Gloria Tavera Alonso, Regional Director for the Center and Neo-volcanic Axis of the National Commission of Natural Protected Areas, said: “Through the permanent surveillance operation in the Monarch Butterfly Biosphere Reserve that has gone on with the National Guard since 2016, they have carried out 1,280 tactical actions to reduce illicit environmental activities in the area. Similarly, ongoing attention has been given to forest fires, pests and diseases, with the purpose of maintaining forest ecosystem health in the region.”
She mentioned the Monarch Butterfly collective seal launched this year, which is made up of women and men from five community groups, in addition to the publication of a product catalog and a website to strengthen the creation of green jobs in the Reserve. “11 adaptation measures were identified through the Climate Change Adaptation Plan to reduce the vulnerability of forests where Monarch butterfly colonies hibernate each year and sustainable livestock projects are currently being developed to reduce impacts on ecosystems,” concluded Tavera.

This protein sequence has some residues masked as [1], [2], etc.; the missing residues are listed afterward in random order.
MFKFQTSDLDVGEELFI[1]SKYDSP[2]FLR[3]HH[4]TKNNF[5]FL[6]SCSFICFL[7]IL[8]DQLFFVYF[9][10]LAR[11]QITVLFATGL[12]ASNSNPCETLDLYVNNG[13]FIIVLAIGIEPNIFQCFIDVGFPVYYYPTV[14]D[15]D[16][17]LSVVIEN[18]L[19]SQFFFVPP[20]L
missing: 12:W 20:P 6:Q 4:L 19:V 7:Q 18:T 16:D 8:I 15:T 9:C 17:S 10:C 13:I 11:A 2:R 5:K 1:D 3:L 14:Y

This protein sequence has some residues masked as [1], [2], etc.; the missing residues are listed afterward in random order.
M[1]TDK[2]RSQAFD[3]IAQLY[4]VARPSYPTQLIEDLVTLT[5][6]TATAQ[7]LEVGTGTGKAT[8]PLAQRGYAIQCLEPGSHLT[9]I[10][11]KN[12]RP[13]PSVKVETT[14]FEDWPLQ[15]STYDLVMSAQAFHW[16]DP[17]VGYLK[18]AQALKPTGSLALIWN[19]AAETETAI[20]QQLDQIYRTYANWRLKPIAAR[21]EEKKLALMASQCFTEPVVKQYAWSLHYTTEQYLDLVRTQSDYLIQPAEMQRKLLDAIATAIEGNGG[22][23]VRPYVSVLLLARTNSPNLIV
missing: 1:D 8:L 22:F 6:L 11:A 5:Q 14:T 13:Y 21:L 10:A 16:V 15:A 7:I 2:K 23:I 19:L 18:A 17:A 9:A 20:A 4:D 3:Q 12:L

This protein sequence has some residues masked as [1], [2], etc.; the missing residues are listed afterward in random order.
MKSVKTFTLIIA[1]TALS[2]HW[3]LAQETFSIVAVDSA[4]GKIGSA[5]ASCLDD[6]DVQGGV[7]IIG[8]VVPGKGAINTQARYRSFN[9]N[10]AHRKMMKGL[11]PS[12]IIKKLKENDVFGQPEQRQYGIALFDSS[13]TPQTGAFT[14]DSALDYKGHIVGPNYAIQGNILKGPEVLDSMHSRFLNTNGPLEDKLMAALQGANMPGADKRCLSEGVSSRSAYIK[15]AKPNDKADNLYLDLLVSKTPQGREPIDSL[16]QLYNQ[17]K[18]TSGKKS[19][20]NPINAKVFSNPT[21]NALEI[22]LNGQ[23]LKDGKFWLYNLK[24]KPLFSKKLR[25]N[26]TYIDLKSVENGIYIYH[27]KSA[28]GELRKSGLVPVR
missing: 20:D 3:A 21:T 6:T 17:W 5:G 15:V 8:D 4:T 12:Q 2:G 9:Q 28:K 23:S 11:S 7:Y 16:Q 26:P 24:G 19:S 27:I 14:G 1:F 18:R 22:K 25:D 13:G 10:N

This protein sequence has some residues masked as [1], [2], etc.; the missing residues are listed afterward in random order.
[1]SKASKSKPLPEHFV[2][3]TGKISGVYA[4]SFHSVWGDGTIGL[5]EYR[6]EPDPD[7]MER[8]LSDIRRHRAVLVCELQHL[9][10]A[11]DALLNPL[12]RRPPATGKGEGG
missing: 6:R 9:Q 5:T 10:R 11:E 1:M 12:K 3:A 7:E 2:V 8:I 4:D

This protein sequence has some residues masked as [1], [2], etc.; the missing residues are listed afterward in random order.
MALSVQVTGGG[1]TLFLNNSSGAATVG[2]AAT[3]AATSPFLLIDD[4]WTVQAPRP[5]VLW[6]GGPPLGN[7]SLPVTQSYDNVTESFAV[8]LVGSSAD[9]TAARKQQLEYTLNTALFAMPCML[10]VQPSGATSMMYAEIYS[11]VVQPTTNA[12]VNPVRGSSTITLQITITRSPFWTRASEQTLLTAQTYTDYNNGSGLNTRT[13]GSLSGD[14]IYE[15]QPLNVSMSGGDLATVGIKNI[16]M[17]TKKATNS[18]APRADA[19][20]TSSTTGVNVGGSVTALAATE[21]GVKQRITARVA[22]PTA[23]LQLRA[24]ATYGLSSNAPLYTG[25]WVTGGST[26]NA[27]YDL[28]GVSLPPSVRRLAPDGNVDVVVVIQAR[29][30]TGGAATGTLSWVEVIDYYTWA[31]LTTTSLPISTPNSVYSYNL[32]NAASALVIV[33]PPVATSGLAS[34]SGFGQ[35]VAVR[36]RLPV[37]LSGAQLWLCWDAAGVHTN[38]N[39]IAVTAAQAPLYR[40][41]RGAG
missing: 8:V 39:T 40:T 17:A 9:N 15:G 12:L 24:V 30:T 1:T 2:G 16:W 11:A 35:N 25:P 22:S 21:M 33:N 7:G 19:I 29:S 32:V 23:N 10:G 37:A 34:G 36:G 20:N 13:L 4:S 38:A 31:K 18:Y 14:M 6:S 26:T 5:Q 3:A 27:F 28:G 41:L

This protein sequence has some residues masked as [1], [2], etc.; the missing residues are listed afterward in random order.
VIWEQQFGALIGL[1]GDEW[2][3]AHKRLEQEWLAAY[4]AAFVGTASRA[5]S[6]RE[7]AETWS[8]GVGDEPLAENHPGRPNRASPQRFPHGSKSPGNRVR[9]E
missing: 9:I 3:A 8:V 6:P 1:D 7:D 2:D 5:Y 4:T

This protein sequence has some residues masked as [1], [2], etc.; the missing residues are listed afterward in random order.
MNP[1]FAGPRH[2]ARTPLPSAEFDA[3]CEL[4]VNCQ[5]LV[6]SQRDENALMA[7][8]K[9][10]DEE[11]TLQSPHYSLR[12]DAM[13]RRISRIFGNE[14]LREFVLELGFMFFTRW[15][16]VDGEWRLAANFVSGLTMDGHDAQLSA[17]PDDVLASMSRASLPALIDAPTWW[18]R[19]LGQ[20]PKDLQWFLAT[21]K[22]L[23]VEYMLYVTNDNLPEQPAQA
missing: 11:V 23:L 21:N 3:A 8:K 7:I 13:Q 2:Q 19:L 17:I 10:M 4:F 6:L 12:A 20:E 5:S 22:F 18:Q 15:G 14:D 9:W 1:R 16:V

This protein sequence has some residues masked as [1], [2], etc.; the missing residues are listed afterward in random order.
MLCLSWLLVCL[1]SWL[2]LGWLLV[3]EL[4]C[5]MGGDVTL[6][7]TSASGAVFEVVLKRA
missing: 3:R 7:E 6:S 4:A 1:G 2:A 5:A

During his speech, Víctor Sánchez Cordero, a full-time researcher at the UNAM Institute of Biology, commented: "The first study on changes in forest cover in the Monarch Region was carried out in 1999, as a scientific basis for the establishment of the Monarch Butterfly Biosphere Reserve, while the baseline to monitor the change in forest cover of the core zone of this Protected Natural Area was established in 2003. Periodic monitoring has been implemented since then, in order to provide economic incentives for conservation that the Monarch Fund gives to the owners in the core zone, which is where the priority sites for hibernation of this species in Mexico are located.”